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# Gaussian Bayes Classifiers

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### Gaussian Bayes Classifiers

1. 1. Note to other teachers and users of these slides. Andrew would be delighted if you found this source material useful in giving you r own lectures. Feel free to use these slides verbatim, or to modify them to fit your own needs. PowerPoint originals are available. If you make use of a significant portion of these slides in your own lecture, please include this message, or the following link to the source repository of Andrew’s tutorials: http://www.cs.cmu.edu/~awm/tutorials . Comments and corrections gratefully received. Learning Gaussian Bayes Classifiers Andrew W. Moore Associate Professor School of Computer Science Carnegie Mellon University www.cs.cmu.edu/~awm awm@cs.cmu.edu 412-268-7599 Copyright © 2001, Andrew W. Moore Sep 10th, 2001 Maximum Likelihood learning of Gaussians for Classification • Why we should care • 3 seconds to teach you a new learning algorithm • What if there are 10,000 dimensions? • What if there are categorical inputs? • Examples “out the wazoo” Copyright © 2001, Andrew W. Moore Gaussian Bayes Classifiers: Slide 2 1
2. 2. Why we should care • One of the original “Data Mining” algorithms • Very simple and effective • Demonstrates the usefulness of our earlier groundwork Copyright © 2001, Andrew W. Moore Gaussian Bayes Classifiers: Slide 3 Where we were at the end of the MLE lecture… Categorical Real-valued Mixed Real / inputs only inputs only Cat okay Joint BC Predict Inputs Dec Tree Classifier category Naïve BC Joint DE Gauss DE Prob- Inputs Inputs Density ability Estimator Naïve DE Predict Regressor real no. Copyright © 2001, Andrew W. Moore Gaussian Bayes Classifiers: Slide 4 2
3. 3. This lecture… Categorical Real-valued Mixed Real / inputs only inputs only Cat okay Joint BC Gauss BC Predict Inputs Dec Tree Classifier category Naïve BC Joint DE Gauss DE Prob- Inputs Inputs Density ability Estimator Naïve DE Predict Regressor real no. Copyright © 2001, Andrew W. Moore Gaussian Bayes Classifiers: Slide 5 Road Map Probability Decision Trees Density PDFs Estimation Gaussians Bayes MLE Classifiers MLE of Gaussians Copyright © 2001, Andrew W. Moore Gaussian Bayes Classifiers: Slide 6 3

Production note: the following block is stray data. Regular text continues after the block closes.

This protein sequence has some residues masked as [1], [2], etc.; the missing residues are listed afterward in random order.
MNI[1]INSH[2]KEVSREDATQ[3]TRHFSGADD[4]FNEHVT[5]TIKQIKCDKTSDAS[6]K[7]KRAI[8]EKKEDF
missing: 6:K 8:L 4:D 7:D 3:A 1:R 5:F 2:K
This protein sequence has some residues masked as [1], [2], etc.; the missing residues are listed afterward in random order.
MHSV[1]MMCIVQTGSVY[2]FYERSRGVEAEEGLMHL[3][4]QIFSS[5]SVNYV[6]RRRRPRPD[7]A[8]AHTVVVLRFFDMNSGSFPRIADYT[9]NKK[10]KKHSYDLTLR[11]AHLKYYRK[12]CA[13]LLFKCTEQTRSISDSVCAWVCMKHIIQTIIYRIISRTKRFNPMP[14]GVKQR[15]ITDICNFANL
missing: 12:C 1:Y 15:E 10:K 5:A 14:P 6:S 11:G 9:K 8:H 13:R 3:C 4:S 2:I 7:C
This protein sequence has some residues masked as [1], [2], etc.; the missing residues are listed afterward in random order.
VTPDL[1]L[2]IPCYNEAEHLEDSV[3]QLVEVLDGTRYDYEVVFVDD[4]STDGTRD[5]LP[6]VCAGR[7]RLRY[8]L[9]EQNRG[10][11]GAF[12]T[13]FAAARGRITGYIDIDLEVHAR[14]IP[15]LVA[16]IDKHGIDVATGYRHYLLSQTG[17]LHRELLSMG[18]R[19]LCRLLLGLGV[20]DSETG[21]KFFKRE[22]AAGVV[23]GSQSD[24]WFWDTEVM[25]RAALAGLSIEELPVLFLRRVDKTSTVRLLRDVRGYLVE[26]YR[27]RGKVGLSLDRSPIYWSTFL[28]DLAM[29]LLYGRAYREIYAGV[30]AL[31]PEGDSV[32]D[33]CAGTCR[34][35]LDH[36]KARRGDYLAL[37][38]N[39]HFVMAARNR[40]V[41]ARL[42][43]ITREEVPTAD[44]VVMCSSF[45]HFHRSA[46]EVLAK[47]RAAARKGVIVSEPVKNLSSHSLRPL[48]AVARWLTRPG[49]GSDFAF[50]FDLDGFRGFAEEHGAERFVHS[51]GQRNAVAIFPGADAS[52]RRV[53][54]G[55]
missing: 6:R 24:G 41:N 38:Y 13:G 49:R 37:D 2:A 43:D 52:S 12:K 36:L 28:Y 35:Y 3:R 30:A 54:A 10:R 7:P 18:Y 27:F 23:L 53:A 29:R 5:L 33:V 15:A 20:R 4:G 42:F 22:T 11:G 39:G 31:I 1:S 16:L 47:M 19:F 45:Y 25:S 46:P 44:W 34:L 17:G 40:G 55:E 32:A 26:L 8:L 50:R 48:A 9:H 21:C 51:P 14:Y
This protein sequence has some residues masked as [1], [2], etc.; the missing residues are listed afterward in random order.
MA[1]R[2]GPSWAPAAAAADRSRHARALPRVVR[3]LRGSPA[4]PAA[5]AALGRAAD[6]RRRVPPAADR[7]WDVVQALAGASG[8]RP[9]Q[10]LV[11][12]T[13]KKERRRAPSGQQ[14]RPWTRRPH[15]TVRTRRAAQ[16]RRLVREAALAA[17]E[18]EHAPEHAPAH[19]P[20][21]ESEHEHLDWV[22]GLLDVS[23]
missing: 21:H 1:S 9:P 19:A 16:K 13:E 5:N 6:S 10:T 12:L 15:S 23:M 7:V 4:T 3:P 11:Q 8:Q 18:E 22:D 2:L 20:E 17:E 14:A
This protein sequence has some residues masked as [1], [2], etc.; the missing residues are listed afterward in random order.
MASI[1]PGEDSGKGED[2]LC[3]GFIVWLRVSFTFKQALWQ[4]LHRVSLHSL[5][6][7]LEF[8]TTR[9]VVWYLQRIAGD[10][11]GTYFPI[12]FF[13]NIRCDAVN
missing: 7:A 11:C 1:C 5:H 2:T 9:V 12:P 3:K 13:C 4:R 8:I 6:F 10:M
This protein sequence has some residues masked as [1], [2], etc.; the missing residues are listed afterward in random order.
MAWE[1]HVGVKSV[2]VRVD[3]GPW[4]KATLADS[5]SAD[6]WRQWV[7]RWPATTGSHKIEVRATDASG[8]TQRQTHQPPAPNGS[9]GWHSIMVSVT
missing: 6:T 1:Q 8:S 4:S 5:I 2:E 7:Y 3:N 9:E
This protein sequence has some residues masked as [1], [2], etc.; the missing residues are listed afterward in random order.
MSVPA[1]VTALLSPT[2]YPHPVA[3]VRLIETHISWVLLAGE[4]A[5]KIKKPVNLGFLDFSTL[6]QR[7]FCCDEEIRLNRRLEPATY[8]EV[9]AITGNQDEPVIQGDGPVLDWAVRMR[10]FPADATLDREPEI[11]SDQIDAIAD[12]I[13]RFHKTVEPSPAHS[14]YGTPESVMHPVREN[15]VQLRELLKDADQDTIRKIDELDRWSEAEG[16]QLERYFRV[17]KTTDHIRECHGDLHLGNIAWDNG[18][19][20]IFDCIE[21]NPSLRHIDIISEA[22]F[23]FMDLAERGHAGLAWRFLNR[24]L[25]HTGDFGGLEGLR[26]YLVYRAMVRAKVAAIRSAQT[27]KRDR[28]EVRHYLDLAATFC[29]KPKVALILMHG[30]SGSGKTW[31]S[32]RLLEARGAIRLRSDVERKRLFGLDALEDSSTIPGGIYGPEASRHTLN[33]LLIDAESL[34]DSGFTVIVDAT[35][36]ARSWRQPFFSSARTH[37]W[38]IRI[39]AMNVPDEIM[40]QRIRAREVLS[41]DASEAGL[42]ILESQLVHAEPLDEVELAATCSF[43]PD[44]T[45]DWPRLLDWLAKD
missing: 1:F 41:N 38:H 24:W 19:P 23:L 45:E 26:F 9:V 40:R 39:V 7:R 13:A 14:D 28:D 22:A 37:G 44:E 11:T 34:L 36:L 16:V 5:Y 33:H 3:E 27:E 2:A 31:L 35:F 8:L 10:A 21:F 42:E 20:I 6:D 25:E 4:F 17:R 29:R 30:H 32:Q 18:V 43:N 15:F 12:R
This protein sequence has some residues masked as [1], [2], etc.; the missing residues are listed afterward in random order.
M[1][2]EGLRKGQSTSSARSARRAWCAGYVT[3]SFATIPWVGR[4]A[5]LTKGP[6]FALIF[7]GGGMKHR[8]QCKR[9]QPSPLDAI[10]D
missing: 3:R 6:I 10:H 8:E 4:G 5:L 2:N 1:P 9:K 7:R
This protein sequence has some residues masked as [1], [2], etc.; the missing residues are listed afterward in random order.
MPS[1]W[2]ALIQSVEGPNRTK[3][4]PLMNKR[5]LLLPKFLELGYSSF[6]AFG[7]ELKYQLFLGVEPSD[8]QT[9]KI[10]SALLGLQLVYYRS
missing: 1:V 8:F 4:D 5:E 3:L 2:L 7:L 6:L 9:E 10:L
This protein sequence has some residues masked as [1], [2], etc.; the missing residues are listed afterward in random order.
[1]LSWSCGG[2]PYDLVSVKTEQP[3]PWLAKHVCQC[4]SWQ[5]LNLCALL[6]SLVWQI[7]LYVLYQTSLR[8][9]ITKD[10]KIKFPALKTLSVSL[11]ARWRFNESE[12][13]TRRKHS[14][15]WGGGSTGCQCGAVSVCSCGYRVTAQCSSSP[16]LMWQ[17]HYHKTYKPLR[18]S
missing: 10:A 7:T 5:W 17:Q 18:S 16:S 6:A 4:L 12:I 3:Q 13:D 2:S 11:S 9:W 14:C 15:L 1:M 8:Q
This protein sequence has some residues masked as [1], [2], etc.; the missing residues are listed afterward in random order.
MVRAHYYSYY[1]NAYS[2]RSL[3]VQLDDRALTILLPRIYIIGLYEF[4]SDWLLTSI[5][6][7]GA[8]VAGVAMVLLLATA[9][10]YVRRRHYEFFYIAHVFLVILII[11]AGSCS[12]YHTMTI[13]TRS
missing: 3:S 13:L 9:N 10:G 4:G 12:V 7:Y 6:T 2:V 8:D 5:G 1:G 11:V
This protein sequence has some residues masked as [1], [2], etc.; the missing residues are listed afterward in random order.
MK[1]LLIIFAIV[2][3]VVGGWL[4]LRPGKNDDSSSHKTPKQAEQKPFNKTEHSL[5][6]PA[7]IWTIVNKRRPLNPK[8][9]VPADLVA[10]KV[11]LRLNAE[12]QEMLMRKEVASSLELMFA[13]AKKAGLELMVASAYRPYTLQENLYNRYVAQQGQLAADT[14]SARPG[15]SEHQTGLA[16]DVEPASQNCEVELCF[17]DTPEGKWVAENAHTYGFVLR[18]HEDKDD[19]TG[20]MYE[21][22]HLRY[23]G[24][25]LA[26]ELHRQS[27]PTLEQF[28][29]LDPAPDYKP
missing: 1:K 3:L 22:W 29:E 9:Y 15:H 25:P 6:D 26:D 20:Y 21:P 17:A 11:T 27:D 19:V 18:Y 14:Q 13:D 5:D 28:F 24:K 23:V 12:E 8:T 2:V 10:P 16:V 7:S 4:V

4. 4. Road Map Probability Decision Trees Density PDFs Estimation Gaussians Bayes MLE Classifiers MLE of Gaussians Gaussian Bayes Classifiers Copyright © 2001, Andrew W. Moore Gaussian Bayes Classifiers: Slide 7 Gaussian Bayes Classifier Assumption • The i’th record in the database is created using the following algorithm 1. Generate the output (the “class”) by drawing yi~Multinomial(p1,p2,…p Ny ) 2. Generate the inputs from a Gaussian PDF that depends on the value of yi : xi ~ N(µ i ,Σ i). Test your understanding. Given Ny classes and m input attributes, how many distinct scalar parameters need to be estimated? Copyright © 2001, Andrew W. Moore Gaussian Bayes Classifiers: Slide 8 4
5. 5. MLE Gaussian Bayes Classifier Let DB = Subset of |DB | • The i i’th record in the p mle = ------is created databasei database DB in which i using classfollowing algorithm the is y = i the output |DB| 1. Generate the output (the “class”) by drawing yi~Multinomial(p1,p2,…p Ny ) 2. Generate the inputs from a Gaussian PDF that depends on the value of yi : xi ~ N(µ i ,Σ i). Test your understanding. Given Ny classes and m input attributes, how many distinct scalar parameters need to be estimated? Copyright © 2001, Andrew W. Moore Gaussian Bayes Classifiers: Slide 9 MLE Gaussian Bayes Classifier Let DB = Subset of • The i i’th record in the database is created database DB in which the output class following algorithm using the is y = i 1. mle mle the output (the “class”) by Generate (µ i , Σ i )= MLE Gaussian for DBi drawing yi~Multinomial(p1,p2,…p Ny ) 2. Generate the inputs from a Gaussian PDF that depends on the value of yi : xi ~ N(µ i ,Σ i). Test your understanding. Given Ny classes and m input attributes, how many distinct scalar parameters need to be estimated? Copyright © 2001, Andrew W. Moore Gaussian Bayes Classifiers: Slide 10 5
6. 6. MLE Gaussian Bayes Classifier Let DB = Subset of • The i i’th record in the database is created database DB in which the output class following algorithm using the is y = i 1. mle mle the output (the “class”) by Generate (µ i , Σ i )= MLE Gaussian for DBi drawing yi~Multinomial(p1,p2,…p Ny ) 2. Generate the inputs from a Gaussian PDF that depends on the value of yi : xi ~ N(µ i ,Σ i). R ( )( ) 1 ∑ R 1 ∑ x k input x k − µimle µ mle = T Test your| understanding. Given Ny classes and m− µ i attributes, how Si = xk mle mle i | DB i x k ∈DB i | DB i | x ∈DB many distinct scalar parameters need to be estimated? k i Copyright © 2001, Andrew W. Moore Gaussian Bayes Classifiers: Slide 11 Gaussian Bayes Classification p (x | y = i) P ( y = i) P ( y = i | x) = p( x) Copyright © 2001, Andrew W. Moore Gaussian Bayes Classifiers: Slide 12 6